Thai writers deconstruct the Red Shirts' rebellion
A digest of after-the-flames-have-died-down essays from an assortment of Thais who write in English. I'll update periodically as I run across more goodies and feel free to add anything you find in the comments.
Wassana Nanuam, military affairs columnist, Bangkok Post, on the Generals, the Army and the politics of "Operation Rajaprasong":
The role _ and eventual departure from the scene by assassination _ of Seh Daeng in the victory of the government and army over the red shirt movement cannot be overlooked. Hawkish soldiers are in one voice on how the outcome of the army's Ratchaprasong operation could have been so different had Seh Daeng had not been murdered.
``Had Seh Daeng survived the May 13 assassination, there would have been a lot more casualties on the army side,'' one soldier observed.
Thitinan Pongsudhirak, political scientist at Chulalongkorn U in the Bangkok Post:
The onus rests squarely now on the Abhisit government to bring the reds back into the fold beyond Thaksin. Lumping all the reds under Thaksin's long and manipulative tentacles has been a mistake all along. Accommodating the rank-and-file reds and working with their more moderate leaders, including some of the banned politicians from 2007, may offer a way to bypass Thaksin.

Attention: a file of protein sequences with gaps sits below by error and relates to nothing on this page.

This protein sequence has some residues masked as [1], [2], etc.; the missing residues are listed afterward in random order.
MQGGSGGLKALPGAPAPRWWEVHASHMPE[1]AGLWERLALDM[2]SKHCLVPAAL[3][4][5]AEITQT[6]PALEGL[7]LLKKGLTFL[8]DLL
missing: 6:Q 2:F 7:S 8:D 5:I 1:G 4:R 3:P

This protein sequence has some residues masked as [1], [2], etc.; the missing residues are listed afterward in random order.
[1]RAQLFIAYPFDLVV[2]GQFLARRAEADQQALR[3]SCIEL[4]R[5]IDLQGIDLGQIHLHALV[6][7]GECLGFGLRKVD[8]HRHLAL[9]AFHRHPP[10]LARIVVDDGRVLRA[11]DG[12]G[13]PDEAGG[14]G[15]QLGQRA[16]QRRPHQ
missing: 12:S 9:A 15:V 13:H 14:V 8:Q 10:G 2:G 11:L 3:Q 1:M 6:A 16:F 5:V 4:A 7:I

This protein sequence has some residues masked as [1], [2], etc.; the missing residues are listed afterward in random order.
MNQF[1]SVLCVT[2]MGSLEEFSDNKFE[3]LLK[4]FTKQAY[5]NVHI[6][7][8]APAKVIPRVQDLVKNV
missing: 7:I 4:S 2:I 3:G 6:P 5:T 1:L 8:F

If Mr Abhisit is too compromised and tainted for this task, he should consider his position and make a personal sacrifice to enable others to be put in place for the healing to take place.
Somtow Sucharitkul, composer, essayist and science fiction writer, from his blog:
An Open Letter to the Red Shirts
Not many people in Bangkok would feel grateful to you at this moment. But I do want to thank you. What you did was really important, though perhaps not for the reasons you think. And I want to explain why.
When you build a road, you will sometimes come to a mountain. To get to the other side, you may have to go around it. You may have to dig a tunnel. Or you have to blow up the mountain.
You didn't blow down the mountain, but the tragic events that have unfolded have convinced everyone that it is time to move on. Your people — and the soldiers, too — did not suffer and die in vain. Though we seem to be in darkness and chaos, a fuller democracy is closer today than it has been at any time during the Thaksin administration and all its successors. There will come a time when people will realize that you opened their eyes, that you all contributed to this major turning point in Thailand's history.
Pasuk Phongpaichit and Chris Baker, academics and authors of the definitive bio of Thaksin Shinawatra
op ed in the WSJ:
This could also be a great moment for Mr. Thaksin. The movement he helped foment has now become a raging tiger. Were he to return and ride this beast, it would probably devour him. In his heart, he probably knows that. So this is an opportune moment to get down from the tiger's back. In a Buddhist society like Thailand, renunciation of one's personal interests is very highly valued. Were he publicly to renounce any intent to recover his seized assets and return to Thailand to serve his two years in jail, that would be seen as a heroic gesture.
Many Thais have made sacrifices or had sacrifices forced upon them this week. Thailand's future hinges on whether these two men are big enough for the personal sacrifices that such an awful moment demands.